Manh seen as reform-leaning pragmatist
By Dominic Whiting
HANOI, April 18 (Reuters) - The man expected to lead Vietnam for the next five years, Nong Duc Manh, is seen as a pragmatist leaning towards the reformist camp who can move the country into the 21st century without alienating the ruling Communist Partys old-guard.
Widely rumoured to be the illegitimate son of late revolutionary hero Ho Chi Minh, the 61-year-old former forestry official has served since 1992 as National Assembly chairman, and is number four in the outgoing 18-member politburo.
If he is confirmed in the post of secretary-general at the formal public session of a five-yearly party congress starting on Thursday and running for four days, he would became Vietnams first ever leader from an ethnic minority background.
His appointment will be seen in part as an attempt by the party to portray a more sensitive attitude to Vietnams 54 minority groups after recent ethnic protests in the Central Highlands that were the worst to hit the country in years.
But the outside world will be looking most keenly for evidence of Manhs apparent reformist leanings and the apparent contrast with the conservatism of Le Kha Phieu, who he is expected to replace.
GOOD MANAGER AND ADMINISTRATOR
Diplomats and other observers say Manhs experience of political reform - overseeing the conversion of the National Assembly from a rubber stamp to a more influential legislative body -- should put him in good stead to oversee an ambitious economic programme set for the next decade.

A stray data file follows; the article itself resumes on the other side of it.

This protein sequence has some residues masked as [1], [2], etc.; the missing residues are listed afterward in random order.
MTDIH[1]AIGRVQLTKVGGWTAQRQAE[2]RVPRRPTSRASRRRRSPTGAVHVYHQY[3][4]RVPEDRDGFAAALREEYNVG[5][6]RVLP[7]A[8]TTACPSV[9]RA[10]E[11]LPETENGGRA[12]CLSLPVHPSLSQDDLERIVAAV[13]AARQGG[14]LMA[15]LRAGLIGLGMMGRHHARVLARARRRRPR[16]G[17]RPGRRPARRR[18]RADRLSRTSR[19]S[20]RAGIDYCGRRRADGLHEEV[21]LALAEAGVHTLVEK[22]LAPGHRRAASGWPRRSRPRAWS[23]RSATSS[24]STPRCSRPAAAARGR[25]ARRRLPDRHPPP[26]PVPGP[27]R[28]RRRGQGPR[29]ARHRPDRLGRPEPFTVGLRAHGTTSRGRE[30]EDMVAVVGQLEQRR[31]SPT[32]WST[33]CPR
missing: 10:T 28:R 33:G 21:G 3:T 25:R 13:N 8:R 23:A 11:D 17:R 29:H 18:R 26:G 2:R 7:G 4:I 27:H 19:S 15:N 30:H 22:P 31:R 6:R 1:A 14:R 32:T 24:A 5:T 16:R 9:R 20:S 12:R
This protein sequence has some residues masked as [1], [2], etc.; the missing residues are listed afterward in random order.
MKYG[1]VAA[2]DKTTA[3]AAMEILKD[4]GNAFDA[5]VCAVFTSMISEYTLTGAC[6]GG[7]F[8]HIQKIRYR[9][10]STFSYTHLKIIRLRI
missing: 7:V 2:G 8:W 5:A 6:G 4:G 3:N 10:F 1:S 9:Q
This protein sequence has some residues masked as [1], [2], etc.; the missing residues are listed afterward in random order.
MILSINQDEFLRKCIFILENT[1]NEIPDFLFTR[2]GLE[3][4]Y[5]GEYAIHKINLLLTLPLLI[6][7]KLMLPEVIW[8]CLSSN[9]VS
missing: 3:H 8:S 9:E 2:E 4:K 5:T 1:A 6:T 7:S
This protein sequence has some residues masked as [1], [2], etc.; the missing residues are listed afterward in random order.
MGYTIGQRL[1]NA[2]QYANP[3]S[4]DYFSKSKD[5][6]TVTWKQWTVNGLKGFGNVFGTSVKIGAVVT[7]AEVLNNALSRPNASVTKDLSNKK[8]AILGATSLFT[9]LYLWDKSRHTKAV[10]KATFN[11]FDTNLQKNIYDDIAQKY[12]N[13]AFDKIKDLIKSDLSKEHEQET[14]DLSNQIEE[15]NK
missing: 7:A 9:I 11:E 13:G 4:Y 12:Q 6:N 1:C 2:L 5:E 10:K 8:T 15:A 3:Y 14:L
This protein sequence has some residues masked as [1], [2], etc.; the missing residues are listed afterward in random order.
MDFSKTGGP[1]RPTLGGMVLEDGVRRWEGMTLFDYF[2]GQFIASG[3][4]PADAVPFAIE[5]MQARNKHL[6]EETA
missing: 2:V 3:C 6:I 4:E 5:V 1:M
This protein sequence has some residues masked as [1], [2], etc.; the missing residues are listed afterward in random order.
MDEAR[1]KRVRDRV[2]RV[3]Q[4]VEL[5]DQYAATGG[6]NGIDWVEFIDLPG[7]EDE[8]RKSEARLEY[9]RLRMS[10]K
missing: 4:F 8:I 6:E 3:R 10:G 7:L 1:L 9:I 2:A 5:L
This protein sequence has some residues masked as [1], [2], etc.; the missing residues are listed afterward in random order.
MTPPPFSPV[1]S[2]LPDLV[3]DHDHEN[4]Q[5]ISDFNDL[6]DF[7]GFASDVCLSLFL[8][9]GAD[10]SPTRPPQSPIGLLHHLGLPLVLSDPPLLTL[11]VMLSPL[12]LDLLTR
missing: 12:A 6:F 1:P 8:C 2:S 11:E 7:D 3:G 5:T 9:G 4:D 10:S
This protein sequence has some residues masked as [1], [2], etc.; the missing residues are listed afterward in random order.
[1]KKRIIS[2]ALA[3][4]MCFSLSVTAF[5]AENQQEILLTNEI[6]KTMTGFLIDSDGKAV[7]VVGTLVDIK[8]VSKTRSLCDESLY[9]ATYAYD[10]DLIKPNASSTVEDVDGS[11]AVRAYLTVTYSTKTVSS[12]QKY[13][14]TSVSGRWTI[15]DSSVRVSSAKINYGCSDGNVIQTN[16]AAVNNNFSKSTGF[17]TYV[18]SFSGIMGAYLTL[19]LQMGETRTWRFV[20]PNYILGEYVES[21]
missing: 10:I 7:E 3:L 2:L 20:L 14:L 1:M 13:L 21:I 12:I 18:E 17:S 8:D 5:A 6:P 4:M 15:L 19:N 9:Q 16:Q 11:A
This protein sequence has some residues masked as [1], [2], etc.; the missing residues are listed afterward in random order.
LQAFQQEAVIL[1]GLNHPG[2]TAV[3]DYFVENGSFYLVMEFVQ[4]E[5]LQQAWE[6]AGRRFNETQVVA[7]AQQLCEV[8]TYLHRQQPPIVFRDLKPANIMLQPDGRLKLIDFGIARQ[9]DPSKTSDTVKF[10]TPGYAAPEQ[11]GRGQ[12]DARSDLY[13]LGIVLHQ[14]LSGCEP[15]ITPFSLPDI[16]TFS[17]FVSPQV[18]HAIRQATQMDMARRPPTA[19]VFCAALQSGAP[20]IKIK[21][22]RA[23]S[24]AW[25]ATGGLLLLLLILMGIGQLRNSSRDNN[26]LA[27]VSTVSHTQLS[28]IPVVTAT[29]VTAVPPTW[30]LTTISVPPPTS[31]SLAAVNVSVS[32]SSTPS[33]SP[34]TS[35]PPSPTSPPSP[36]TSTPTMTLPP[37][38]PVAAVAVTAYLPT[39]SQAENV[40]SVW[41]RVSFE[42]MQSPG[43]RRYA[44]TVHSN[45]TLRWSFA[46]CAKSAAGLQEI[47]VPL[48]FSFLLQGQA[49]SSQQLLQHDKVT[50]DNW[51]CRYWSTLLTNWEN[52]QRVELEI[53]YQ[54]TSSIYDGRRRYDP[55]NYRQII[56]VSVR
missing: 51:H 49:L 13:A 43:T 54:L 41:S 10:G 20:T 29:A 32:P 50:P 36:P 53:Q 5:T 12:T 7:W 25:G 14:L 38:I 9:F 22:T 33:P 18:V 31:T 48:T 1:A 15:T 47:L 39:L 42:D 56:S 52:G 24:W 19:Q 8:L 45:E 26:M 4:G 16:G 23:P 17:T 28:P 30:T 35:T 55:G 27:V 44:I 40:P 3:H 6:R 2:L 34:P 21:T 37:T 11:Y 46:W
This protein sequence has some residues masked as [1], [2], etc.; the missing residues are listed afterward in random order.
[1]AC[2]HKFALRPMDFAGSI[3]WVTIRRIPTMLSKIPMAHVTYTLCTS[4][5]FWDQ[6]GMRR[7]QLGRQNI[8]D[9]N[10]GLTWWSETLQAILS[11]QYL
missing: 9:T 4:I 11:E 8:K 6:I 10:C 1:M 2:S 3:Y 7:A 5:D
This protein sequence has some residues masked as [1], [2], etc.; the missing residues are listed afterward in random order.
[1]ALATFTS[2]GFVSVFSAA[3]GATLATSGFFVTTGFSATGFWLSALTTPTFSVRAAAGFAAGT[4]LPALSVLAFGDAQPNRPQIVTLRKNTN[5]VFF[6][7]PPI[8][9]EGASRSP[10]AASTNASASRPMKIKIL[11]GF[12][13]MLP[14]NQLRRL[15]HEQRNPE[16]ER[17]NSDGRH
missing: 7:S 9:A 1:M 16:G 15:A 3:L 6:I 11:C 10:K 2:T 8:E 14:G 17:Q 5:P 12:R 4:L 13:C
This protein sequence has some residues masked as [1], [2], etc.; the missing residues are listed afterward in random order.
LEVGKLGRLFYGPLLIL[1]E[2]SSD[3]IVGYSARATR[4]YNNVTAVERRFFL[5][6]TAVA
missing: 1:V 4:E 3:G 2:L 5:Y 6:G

They say that by avoiding identifying too closely with any of the partys different factions, Manh appeared to have the stature needed to move ahead with the governments declared aim of nurturing private enterprise.
Seen as a good manager and administrator, he will be greeted favourably, at least initially, by foreign investors and governments hoping to see greater economic reform and trade liberalisation.
Manh was born into an ethnic Tay family in 1940 in the northern province of Bac Can and rumours have long circulated that he is the illegitimate son of Ho Chi Minh, communist Vietnams revered founder, who died in 1969.
He has not gone out of his way to reject the suggestion, which does not seem to have harmed his progression through the party ranks. Once asked bluntly by former Australian ambassador Sue Boyd whether the rumour was true, his answer was described as "noncommittal."
Manh began his working life at the Forestry Department and later graduated from the Institute of Forest Technology in Leningrad in the former Soviet Union, where like many other members of Vietnams communist elite, he learned Russian.
He went on to hone his party credentials at the Nguyen Ai Quoc School, a bastion of revolutionary ideology.
From 1972 to 1986, Manh worked his way up through his provincial forestry service, peoples committee and party committee.
He eventually became a full member of the powerful central committee in 1989.
In 1989, Manh took over the central committees Commission of Nationalities and became a member of the National Assembly, where he served as vice-chair of the Council of Nationalities, helping to fashion policy on ethnic minorities.
At the seventh party congress in 1991, Manh was appointed to the politburo as its youngest and only ethnic minority member. He became chairman of the National Assembly the following year.